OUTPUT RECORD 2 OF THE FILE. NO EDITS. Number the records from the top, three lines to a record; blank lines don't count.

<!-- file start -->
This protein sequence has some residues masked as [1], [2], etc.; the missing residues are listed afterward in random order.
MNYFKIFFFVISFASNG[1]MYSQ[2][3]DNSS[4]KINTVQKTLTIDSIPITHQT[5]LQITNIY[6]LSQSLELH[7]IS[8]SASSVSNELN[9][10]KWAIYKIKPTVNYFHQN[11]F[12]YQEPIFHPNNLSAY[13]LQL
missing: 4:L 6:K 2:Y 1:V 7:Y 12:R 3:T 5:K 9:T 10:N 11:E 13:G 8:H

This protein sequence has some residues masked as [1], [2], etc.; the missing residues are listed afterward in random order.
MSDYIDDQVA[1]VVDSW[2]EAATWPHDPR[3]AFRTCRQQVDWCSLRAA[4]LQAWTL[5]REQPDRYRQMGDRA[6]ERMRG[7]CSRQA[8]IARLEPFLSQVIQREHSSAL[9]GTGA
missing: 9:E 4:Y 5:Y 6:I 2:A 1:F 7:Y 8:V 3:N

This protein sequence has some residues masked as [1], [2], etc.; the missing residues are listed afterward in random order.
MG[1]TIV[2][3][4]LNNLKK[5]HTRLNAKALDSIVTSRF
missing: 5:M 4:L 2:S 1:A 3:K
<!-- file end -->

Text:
This protein sequence has some residues masked as [1], [2], etc.; the missing residues are listed afterward in random order.
MSDYIDDQVA[1]VVDSW[2]EAATWPHDPR[3]AFRTCRQQVDWCSLRAA[4]LQAWTL[5]REQPDRYRQMGDRA[6]ERMRG[7]CSRQA[8]IARLEPFLSQVIQREHSSAL[9]GTGA
missing: 9:E 4:Y 5:Y 6:I 2:A 1:F 7:Y 8:V 3:N